Spectacular Early 20th C. Italian Venetian Mirror w/Canted Corners
Breathtaking vintage (approx. 80 years old) Italian venetian mirror with beautiful deeply cut and etched decorations and canted corners as an extra, added bit of even more eye candy. This wonderful mirror could easily be utilized a number of places, be it the entry foyer welcoming you and your guests, hanging over a desk or table making a delightful vanity or dressing table, or above the sink on her side of the master bath. Whatever you choose, this fine mirror is sure to delight your senses. In very good condition for it's age, it does have some age spots and minor darkening in a couple of places though, no cracks or such--see close-ups.
The history of mirrors starts in III Century B.C. Most ancient mirrors were made from metal and had a round shape. The back side of the ancient mirrors were beautifully embellished with ornamentation. Mirrors were made from highly polished bronze and silver. The first glass mirrors were invented in I Century by Romans.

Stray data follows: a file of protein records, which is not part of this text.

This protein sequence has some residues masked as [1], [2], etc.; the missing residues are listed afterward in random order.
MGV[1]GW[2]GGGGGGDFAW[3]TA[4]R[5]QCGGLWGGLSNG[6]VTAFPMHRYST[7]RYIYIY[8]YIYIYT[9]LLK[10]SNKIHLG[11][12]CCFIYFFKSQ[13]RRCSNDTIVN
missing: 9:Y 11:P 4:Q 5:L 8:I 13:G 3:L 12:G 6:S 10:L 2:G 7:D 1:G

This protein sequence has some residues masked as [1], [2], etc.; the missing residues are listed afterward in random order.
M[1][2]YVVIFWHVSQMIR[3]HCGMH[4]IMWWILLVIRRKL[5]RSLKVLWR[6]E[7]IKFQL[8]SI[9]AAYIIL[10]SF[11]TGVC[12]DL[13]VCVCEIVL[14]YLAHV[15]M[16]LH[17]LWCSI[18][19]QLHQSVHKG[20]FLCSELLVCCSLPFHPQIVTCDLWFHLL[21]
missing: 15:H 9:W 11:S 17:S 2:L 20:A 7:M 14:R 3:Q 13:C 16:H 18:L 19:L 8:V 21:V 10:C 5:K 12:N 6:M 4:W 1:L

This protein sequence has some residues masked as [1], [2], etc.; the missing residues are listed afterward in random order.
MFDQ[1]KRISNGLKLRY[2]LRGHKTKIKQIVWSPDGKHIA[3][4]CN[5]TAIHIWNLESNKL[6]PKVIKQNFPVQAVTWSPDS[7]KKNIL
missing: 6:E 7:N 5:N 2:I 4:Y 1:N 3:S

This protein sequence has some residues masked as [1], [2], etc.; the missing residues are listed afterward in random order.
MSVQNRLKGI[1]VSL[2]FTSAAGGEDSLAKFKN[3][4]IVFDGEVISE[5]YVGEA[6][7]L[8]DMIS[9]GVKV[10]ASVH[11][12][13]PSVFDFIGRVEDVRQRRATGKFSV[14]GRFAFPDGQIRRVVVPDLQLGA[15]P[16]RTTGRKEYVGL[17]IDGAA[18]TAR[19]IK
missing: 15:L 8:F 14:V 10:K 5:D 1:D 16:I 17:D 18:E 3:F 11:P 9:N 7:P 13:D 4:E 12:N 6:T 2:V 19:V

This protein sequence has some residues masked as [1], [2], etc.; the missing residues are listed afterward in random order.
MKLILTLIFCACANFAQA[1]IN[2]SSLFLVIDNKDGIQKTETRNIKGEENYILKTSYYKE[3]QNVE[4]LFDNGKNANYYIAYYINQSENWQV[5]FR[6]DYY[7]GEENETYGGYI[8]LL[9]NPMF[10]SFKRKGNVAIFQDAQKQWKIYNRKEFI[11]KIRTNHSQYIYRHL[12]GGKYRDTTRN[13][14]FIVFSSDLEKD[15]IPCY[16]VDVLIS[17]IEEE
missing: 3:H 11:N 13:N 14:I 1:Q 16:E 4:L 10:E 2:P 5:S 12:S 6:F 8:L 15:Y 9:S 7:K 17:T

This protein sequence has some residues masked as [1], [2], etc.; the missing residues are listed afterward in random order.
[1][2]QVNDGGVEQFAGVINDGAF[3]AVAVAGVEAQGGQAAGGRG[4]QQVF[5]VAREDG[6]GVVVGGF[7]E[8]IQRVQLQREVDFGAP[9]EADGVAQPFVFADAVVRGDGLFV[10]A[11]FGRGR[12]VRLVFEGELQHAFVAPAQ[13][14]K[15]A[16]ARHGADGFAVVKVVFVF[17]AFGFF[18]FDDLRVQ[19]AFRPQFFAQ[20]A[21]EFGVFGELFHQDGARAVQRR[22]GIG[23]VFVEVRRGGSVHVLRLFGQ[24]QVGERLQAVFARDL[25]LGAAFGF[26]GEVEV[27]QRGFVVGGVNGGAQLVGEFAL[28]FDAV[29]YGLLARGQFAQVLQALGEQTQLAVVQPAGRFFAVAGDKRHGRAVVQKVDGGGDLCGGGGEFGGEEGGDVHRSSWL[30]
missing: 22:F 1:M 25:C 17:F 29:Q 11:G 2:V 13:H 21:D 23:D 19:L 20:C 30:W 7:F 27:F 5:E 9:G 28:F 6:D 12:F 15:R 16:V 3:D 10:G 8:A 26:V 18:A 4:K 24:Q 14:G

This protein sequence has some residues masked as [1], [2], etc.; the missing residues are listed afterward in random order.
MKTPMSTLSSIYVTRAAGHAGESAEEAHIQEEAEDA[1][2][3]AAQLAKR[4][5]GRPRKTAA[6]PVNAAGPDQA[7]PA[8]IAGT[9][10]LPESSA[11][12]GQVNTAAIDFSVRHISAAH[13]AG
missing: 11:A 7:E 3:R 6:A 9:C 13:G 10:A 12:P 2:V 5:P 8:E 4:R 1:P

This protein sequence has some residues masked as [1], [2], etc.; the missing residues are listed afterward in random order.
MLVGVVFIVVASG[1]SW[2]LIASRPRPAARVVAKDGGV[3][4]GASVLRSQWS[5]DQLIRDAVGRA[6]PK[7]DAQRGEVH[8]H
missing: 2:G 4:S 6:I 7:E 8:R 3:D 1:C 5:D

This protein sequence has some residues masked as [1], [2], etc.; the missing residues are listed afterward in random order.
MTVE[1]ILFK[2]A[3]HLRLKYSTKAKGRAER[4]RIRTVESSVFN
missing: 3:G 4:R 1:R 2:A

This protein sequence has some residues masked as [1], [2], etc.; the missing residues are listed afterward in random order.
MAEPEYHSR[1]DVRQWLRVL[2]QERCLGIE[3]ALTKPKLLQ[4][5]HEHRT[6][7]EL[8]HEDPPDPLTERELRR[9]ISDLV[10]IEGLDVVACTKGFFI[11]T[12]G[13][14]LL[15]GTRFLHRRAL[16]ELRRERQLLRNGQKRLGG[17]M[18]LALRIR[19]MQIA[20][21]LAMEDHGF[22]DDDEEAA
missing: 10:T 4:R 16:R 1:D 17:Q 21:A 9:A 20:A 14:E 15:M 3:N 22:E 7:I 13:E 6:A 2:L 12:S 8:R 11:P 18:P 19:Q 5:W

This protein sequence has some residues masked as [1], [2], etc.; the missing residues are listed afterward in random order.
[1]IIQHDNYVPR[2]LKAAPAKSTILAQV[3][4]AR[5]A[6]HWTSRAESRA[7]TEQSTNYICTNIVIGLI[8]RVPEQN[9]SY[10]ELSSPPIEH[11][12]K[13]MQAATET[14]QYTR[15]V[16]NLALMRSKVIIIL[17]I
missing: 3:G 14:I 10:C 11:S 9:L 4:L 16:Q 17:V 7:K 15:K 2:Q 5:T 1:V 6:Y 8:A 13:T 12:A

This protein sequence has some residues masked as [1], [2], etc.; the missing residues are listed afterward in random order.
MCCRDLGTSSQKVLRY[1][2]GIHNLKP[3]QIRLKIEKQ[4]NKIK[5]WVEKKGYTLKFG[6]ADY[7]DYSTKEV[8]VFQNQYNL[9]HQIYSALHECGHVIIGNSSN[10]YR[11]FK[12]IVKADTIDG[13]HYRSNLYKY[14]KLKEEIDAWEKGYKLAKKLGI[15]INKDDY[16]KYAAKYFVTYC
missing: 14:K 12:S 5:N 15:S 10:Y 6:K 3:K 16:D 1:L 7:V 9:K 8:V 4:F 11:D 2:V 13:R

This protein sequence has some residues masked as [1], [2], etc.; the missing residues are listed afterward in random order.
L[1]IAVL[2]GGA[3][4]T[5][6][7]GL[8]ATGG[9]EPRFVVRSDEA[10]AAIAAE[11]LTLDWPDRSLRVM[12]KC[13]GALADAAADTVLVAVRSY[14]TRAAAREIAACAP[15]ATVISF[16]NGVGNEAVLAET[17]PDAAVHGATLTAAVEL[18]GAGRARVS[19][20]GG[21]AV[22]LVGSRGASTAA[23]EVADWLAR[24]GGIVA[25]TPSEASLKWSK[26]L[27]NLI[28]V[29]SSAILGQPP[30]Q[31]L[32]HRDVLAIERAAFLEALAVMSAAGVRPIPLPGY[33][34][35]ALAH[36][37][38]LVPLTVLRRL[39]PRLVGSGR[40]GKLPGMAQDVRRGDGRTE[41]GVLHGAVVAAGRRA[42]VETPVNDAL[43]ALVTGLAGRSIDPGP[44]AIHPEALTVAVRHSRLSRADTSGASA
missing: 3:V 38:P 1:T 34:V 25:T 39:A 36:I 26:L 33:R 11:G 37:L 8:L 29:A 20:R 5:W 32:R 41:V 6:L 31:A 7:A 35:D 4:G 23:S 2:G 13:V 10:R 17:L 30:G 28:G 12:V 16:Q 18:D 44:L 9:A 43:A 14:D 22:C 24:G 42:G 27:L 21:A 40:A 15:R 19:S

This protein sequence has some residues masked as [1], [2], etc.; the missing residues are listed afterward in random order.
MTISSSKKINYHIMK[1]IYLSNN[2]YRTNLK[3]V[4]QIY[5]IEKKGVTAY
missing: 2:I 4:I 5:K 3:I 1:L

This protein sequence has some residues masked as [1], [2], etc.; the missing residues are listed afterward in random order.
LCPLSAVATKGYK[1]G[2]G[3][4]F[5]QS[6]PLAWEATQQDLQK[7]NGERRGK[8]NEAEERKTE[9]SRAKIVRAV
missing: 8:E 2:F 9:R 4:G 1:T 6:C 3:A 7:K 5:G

From ancient times special qualities had been given to mirrors, that no other object had. The Greek philosopher Socrates gave advice to young men to look at themselves in the mirror, and those who were handsome should focus their life on keeping their souls clean and stay away from the temptations of life that could take them on the wrong path. If a young man would find that he is not handsome, he should compensate for his look from his heart, and get known for doing a lot of good things.
In the Medieval period glass mirrors completely disappeared, because during those times religious confessions believed that the devil was looking and watching the world from the opposite side. Poor fashionable ladies had to use a polished metal mirror or special water bowls instead of glass mirrors.
Glass mirrors came back only in 13th century. This time they were bent slightly outward making them convex. The method of attaching tin to the flat surface of the glass wasn't invented yet. Using available technology master glaziers poured hot tin into glass tubs, and when the tin was cold, they would break it into pieces. Only three centuries later Venetian masters invented a "flat mirror technique". They figured out how to attach tin to a flat glass surface. Venetian masters invented another trick, they created a special reflective mixture in which gold and bronze was added. Because of this "magical" mixture all objects reflecting in the mirrors looked much more beautiful than actual reality. The cost of one Venetian mirror was at the time comparable to the cost of the large naval ship.